Letters to the Editor – March 2, 2019

Fiji and France players during the scrimmaging session in Las Vegas. Picture: ELENOA BASELALA

7s rugby chaos

I read with great interest yesterday’s headline titled “Chaos” and I was wondering what it all meant until I read Elenoa Baselala’s story that Baber wants our boys to create chaos when they try and regain their number one placing in the HSBC WRSS. “Chaos” means that our boys have been urged by their mentor to use their height advantage to win restarts and kickoffs and play with their traditional pace and tempo giving the opposition no room to breathe or settle and denying them possession. This is a strategy that NZ is so fond of using against Fiji. Last year Fiji topped pool A after beating Russia (38-0) and France (33-5) and lost to Kenya 17-14. In the quarters Fiji narrowly beat NZ 14-10 but then lost to USA 19-7. Fiji won bronze after skinning the Blitzboks 26-22. Our playmaker Tuwai made the USA 7s dream team alongside Argentina’s Osadczuk, Wales’s Luke Morgan, Afrika and USA’s Pinkelman, Baker and Barrett. The stories that have been coming from Las Vegas have lifted the morale of fans and I hope that this morale will be there regardless of the outcome. Vinaka vakalevu ‘Noa for the creative pieces and the wonderful stories that we would have missed out, had you not been at the sporting venue! Rajnesh Ishwar Lingam Nadawa, Nasinu

Deputy PM

When our prime minister is away overseas attending conferences, meetings and other official engagements he is still performing the duties of the prime minister. I am wondering whether there is a real need for the appointment of an acting prime minister when the incumbent is temporarily absent from Fiji. The normal practice in the public service is when a senior officer proceeds on long service leave or attends training for over a month then another officer will act in the vacant position during that period. Maybe it’s time we should have a deputy PM to manage the affairs when our PM is out of the country. We used to have them before. SELWA NANDAN Lautoka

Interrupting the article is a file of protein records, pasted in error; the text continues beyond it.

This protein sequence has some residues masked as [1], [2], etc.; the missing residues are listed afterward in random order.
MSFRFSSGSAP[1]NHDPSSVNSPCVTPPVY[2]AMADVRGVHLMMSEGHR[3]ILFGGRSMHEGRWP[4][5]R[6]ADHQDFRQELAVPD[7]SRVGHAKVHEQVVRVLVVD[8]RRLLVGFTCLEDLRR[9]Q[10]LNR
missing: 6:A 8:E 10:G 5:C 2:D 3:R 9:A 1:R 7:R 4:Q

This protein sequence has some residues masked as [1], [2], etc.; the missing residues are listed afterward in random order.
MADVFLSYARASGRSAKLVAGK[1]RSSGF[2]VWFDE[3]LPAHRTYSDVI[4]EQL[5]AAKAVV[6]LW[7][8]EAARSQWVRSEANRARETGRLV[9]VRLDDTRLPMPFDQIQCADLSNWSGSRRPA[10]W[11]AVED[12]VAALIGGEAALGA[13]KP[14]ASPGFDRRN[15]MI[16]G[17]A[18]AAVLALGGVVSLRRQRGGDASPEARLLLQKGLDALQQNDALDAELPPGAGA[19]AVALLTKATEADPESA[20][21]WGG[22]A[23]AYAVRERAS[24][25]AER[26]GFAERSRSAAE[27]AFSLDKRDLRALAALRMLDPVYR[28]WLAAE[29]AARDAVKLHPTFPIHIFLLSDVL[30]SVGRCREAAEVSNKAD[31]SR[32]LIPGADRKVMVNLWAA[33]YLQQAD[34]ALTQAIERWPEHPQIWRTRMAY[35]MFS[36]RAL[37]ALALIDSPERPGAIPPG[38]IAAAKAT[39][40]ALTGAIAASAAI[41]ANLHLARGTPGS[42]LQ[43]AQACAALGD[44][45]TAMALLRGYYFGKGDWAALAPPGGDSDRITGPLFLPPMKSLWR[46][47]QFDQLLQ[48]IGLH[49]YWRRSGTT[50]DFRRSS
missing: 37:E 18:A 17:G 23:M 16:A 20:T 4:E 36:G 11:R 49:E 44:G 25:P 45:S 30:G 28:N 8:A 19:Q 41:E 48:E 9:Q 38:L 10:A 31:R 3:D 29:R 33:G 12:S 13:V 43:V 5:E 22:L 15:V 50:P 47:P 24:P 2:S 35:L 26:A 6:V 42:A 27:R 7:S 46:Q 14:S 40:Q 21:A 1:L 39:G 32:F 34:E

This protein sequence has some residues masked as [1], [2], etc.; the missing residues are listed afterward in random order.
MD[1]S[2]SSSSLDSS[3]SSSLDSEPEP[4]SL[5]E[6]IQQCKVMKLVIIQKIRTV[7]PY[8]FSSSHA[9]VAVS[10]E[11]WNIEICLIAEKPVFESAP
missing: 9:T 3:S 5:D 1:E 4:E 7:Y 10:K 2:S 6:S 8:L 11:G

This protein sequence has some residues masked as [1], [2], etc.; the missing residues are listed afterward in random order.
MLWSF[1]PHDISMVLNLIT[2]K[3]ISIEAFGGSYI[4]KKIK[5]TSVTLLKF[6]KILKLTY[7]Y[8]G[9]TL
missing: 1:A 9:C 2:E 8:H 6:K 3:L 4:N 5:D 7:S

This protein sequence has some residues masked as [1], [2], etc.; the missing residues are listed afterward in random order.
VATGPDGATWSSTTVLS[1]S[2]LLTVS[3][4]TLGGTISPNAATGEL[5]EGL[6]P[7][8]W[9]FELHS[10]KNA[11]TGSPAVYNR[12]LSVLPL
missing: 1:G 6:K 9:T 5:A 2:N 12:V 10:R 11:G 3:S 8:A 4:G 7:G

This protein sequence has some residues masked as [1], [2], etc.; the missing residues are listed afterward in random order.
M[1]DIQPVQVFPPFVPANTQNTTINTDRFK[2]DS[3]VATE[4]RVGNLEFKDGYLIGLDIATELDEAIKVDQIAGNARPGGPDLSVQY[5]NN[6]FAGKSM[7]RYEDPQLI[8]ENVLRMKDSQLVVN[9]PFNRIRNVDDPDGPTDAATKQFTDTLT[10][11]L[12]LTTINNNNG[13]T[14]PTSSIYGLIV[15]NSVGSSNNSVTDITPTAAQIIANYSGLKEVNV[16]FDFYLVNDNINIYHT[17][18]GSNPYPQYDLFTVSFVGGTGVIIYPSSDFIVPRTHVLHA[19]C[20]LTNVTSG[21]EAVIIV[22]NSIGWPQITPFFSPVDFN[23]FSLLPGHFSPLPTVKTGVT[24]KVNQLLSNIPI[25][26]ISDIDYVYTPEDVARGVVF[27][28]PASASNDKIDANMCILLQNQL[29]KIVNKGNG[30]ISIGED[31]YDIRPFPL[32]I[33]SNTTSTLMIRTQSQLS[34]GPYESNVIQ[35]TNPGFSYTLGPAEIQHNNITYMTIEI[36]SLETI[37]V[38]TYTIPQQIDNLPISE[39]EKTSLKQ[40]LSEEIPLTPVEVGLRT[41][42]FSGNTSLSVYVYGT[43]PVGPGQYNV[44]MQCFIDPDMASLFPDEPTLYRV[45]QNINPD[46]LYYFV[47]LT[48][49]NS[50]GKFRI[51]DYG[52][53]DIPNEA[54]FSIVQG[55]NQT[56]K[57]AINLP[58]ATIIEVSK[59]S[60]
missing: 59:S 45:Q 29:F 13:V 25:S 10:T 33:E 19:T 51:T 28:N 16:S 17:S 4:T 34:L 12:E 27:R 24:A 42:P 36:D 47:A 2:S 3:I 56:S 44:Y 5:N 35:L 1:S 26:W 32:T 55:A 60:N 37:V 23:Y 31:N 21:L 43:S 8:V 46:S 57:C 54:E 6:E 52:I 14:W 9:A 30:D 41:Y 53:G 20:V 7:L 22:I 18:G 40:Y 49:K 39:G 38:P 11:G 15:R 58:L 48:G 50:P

Road repairs

May I be permitted to ask about road repairs. I have noticed that the company that is making road upgrades seems to neglect the densely populated areas where the working class people live. I notice that in the affluent areas, road repairs are done really well. In Waiyavi at the junction of Vesi Crescent and Kara Punja Rd, there is a pothole that has opened up for the 1 millionth time. Yes 1 million! The roads in densely populated areas are heavily used. It doesn’t take a road engineer to understand that, yet our roads are given a band aid treatment. Go to where the upper class, so to speak, areas and you will see immaculately groomed roads, nice foot-paths, which are hardly ever used, and no potholes. However, if a pothole does appear it is repaired so well that you wouldn’t know there were repair works done. In our area when a portion of the road is dug up for whatever reason, it can take months for repairs to be done. And even after that we still drive over the hump made by the repairs. Just let me remind you that we too pay taxes and are also human beings and citizens of Fiji. Oh, you think I sound angry, yes I am. Believe me, all the people who live in my area are not second-class citizens. Allen Lockington Kava Place, Waiyavi, Lautoka